If they don't have anything to say, it's suspicious to me. On the other hand, if they talk a lot, without going to the point, you know they are hiding something. Because they are uncomfortable, they fill the silence, but they don't tell you exactly what's wrong. They expect you to pick up the clues. Take time to dive deep, ask follow-up questions and listen to the answers!
🦈 Don’t be a predator
It’s really hard to admit when we are wrong. Have you ever been scared to be fired? You may want to hide something or try to fix a mistake before anyone noticed. I want people to tell me when they screw up. But they won’t if they fear me.
Seven years ago, I went to my manager because I messed up. I told him “I think I run the wrong script on the production database.” It was a massive problem, but because I told him immediately the team managed to fix it without any consequences. I remember my manager saying "Why would I fire the only person that will never do this mistake again". He was right, I never did that again.
Unfortunately, you don’t have height arms. You can’t deal with everything at once. The doorknob effect is a vicious cycle. Every extra minute your doctor spends with you makes him late for his next patient. As delay accumulates, patients feel rushed, they may feel angry for the waiting time. So the doorknob effect becomes more likely, making it worse.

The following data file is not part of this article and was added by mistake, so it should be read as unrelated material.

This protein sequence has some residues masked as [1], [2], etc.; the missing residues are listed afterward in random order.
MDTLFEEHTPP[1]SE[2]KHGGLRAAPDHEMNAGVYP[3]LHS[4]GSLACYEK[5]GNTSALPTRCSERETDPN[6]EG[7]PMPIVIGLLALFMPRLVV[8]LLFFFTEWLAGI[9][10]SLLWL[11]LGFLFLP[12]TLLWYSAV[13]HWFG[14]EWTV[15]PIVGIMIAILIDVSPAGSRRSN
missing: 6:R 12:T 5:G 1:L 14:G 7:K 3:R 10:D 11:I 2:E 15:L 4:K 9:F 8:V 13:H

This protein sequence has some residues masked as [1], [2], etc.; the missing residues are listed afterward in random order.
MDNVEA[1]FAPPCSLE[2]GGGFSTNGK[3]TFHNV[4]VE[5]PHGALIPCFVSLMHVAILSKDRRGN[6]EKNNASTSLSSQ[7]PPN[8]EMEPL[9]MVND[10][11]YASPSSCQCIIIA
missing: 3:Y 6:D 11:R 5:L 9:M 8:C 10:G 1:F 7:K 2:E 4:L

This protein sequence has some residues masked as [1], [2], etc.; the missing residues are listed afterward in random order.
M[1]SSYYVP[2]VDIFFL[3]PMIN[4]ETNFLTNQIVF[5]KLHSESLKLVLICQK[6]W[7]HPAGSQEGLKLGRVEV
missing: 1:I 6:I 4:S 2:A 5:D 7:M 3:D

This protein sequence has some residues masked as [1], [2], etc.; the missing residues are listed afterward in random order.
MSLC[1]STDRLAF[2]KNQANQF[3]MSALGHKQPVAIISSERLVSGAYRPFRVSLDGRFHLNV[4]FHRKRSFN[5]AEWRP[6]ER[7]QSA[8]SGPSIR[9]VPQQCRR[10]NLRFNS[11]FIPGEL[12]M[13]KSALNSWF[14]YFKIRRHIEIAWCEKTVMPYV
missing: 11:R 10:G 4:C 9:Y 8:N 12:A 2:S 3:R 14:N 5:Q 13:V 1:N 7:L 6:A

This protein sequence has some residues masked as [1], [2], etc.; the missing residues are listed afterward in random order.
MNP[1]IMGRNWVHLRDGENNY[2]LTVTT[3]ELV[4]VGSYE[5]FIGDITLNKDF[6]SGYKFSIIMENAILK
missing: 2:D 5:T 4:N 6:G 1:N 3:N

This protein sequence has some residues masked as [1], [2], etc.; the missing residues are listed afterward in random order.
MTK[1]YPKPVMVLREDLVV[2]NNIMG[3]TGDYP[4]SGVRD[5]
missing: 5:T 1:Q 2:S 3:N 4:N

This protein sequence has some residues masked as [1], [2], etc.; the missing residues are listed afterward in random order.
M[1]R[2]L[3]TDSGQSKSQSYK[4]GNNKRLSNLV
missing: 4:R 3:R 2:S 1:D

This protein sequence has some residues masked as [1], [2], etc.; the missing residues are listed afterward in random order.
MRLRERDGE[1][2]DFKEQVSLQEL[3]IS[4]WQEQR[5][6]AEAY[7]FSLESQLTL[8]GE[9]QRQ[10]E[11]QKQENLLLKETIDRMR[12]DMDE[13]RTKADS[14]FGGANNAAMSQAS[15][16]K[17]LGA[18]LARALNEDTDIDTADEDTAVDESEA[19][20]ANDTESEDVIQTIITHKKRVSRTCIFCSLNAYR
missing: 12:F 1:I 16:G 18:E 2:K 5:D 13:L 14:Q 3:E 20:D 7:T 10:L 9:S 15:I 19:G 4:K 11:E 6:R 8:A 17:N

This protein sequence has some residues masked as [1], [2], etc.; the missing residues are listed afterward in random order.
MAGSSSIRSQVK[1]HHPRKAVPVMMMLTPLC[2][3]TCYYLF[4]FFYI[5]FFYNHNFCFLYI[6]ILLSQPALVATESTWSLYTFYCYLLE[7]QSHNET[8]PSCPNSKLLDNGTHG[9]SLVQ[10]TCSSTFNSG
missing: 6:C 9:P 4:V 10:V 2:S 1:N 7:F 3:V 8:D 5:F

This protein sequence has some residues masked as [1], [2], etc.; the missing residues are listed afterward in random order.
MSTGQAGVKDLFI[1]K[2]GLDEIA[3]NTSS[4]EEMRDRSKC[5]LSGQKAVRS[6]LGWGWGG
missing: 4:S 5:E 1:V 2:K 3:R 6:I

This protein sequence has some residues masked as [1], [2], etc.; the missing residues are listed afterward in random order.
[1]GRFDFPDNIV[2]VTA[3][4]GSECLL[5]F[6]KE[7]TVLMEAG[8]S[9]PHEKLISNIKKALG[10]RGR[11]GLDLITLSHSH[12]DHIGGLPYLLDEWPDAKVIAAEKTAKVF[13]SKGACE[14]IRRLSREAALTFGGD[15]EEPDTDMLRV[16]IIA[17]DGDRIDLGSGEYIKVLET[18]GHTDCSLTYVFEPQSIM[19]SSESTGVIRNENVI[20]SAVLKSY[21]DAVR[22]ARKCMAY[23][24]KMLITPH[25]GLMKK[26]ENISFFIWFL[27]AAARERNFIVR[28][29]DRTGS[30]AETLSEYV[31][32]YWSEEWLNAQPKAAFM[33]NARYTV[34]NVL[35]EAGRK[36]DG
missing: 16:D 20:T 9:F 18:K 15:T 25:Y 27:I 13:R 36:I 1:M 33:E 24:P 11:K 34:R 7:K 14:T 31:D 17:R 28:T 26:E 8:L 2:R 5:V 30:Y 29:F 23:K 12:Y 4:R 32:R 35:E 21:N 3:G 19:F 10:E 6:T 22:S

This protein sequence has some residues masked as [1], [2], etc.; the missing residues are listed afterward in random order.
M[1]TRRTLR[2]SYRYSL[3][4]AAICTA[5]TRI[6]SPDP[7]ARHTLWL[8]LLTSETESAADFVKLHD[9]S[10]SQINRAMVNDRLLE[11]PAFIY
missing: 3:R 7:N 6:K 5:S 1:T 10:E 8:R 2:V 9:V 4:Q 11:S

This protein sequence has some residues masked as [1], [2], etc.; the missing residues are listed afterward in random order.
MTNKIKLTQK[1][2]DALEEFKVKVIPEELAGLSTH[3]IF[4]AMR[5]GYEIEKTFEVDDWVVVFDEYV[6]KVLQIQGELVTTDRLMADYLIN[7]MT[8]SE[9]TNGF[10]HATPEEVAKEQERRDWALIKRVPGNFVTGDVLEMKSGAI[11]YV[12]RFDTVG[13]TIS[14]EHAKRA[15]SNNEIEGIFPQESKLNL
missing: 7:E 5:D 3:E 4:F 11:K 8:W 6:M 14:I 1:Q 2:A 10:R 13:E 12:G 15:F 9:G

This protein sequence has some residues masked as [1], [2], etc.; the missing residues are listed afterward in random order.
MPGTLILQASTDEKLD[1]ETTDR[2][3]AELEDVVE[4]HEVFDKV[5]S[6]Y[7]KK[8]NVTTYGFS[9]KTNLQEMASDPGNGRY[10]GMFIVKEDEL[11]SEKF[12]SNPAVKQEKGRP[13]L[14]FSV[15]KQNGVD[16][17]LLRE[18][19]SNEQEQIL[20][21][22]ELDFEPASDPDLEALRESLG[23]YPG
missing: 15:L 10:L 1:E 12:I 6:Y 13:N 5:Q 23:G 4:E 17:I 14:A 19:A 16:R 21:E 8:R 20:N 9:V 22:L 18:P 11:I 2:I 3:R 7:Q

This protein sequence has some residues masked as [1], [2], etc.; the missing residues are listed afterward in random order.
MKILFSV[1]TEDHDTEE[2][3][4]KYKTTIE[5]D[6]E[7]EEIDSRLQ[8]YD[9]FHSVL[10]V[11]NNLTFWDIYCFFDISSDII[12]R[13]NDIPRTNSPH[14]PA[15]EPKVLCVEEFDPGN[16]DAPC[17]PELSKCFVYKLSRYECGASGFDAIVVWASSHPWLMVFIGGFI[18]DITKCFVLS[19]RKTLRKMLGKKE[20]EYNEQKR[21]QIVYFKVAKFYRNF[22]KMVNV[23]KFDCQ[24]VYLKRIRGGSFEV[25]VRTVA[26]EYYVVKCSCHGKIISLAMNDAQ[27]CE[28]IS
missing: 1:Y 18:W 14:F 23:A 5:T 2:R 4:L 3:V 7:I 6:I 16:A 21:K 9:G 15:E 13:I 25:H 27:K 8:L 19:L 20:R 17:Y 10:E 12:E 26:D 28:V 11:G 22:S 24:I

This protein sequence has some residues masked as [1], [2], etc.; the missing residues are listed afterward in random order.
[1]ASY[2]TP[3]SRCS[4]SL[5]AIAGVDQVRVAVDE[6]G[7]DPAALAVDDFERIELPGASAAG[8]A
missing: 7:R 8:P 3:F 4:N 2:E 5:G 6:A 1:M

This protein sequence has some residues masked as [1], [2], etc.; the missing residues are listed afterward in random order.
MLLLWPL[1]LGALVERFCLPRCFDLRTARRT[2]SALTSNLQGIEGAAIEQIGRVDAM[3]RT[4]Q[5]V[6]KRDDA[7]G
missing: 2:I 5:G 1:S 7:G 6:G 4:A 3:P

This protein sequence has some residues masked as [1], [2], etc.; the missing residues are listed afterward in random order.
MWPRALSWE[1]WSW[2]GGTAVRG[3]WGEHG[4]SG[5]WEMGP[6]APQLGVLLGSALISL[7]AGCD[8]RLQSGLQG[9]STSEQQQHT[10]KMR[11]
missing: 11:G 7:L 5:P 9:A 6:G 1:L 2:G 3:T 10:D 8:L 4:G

If you have back to back 1:1 and you are late, just cancel. Everyone can understand that there was an emergency. If a sensitive point is raised just before the end, if the discussion requires more time, schedule a follow-up. It will give you time to prepare. You will have a clear goal and dedicated time to talk about a sensitive topic, without the pressure of being late.
🕸 Don’t get trapped
Some people resort to Doorknob questions for non-constructive reasons. In the medical review about Doorknob phenomenon you can read:
“Reasons for prolonging the appointment may include primary gain (e.g., the gratification from assuming the sick role), loneliness (e.g., going to the doctor may be the highlight of the patient’s day, week, or month), or anger (e.g., wanting to punish the doctor for a too-brief encounter).”
As a manager, you can also face people who want your attention. They want you to notice them, they want to feel important. Learn to see patterns of doorknob effect, when they appear to often, it’s a sign it’s not working. Stop the discussion when you are getting stuck.
As for medical consultation, a one on one is useless if your employee leaves without telling you what's wrong. The only way to make a proper decision is to have all the relevant information. As a manager, it's your role to make sure you have all the data before moving to another meeting.
If you are a manager slow down and listen. If you are talking to your manager next time, start by the difficult part, you will both save a lot of time.
(Disclaimer): I am not a physician, this is not a clinical blog post. I just saw an analogy between two types of behaviour, with common solutions. However, I'd like to thanks my sister for her inspiring insights and her hard work at the hospital.